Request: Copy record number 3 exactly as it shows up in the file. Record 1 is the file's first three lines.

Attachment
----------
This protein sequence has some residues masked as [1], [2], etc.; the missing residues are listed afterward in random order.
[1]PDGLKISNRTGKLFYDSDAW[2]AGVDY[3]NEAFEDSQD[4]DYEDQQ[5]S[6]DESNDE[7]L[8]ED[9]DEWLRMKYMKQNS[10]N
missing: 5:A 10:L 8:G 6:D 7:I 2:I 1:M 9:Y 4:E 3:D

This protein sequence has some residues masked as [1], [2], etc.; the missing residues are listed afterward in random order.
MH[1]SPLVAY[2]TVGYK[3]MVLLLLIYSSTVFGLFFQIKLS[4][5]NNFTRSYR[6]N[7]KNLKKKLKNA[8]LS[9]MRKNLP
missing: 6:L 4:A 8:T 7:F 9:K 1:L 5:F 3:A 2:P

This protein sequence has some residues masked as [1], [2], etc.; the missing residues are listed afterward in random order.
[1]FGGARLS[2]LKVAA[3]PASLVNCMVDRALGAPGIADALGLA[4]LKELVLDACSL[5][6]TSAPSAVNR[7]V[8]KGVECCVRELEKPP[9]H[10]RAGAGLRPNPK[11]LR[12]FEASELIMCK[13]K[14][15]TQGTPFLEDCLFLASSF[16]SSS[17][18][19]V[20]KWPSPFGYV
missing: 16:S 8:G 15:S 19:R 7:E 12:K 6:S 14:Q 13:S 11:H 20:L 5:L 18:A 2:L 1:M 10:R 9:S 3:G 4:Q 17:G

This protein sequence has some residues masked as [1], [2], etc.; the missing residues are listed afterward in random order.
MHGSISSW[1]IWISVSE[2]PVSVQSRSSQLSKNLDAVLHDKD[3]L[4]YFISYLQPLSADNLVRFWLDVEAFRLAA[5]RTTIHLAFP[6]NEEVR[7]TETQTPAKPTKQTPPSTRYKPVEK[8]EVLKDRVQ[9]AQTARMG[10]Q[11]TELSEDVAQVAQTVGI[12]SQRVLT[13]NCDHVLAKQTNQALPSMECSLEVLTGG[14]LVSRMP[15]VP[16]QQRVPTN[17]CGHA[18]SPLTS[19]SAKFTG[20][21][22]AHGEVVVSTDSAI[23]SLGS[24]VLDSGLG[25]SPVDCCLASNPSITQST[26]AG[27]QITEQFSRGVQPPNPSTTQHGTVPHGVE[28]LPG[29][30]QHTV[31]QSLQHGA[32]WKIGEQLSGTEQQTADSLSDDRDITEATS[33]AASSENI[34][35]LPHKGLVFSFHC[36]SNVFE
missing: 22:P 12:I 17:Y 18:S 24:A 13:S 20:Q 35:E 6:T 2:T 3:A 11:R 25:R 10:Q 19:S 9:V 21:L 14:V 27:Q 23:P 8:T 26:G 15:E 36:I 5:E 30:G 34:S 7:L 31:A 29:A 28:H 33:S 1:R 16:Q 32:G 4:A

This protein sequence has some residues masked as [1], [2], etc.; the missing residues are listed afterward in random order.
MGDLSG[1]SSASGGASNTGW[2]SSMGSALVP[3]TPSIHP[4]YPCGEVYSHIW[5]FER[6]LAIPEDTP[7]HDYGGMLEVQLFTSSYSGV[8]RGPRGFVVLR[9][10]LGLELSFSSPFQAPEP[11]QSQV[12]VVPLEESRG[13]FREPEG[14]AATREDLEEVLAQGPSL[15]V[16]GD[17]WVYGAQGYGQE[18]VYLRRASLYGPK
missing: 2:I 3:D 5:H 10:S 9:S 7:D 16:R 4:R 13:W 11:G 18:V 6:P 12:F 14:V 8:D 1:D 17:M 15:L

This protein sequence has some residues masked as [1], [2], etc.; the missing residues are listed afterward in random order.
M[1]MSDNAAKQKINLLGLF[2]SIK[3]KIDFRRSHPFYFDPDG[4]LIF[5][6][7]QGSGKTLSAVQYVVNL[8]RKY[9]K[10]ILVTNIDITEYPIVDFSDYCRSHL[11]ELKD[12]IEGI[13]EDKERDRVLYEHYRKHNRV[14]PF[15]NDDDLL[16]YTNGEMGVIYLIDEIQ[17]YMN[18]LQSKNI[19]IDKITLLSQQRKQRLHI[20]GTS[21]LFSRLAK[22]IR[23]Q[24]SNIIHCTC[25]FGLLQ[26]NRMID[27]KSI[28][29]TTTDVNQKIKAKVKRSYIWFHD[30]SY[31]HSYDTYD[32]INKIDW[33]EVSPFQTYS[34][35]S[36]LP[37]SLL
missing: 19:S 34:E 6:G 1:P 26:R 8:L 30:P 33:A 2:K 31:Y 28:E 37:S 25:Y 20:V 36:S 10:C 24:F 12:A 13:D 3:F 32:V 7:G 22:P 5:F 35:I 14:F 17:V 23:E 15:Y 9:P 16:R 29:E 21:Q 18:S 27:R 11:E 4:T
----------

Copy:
This protein sequence has some residues masked as [1], [2], etc.; the missing residues are listed afterward in random order.
[1]FGGARLS[2]LKVAA[3]PASLVNCMVDRALGAPGIADALGLA[4]LKELVLDACSL[5][6]TSAPSAVNR[7]V[8]KGVECCVRELEKPP[9]H[10]RAGAGLRPNPK[11]LR[12]FEASELIMCK[13]K[14][15]TQGTPFLEDCLFLASSF[16]SSS[17][18][19]V[20]KWPSPFGYV
missing: 16:S 8:G 15:S 19:R 7:E 12:K 6:S 14:Q 13:S 11:H 20:L 5:L 18:A 2:L 1:M 10:R 9:S 3:G 4:Q 17:G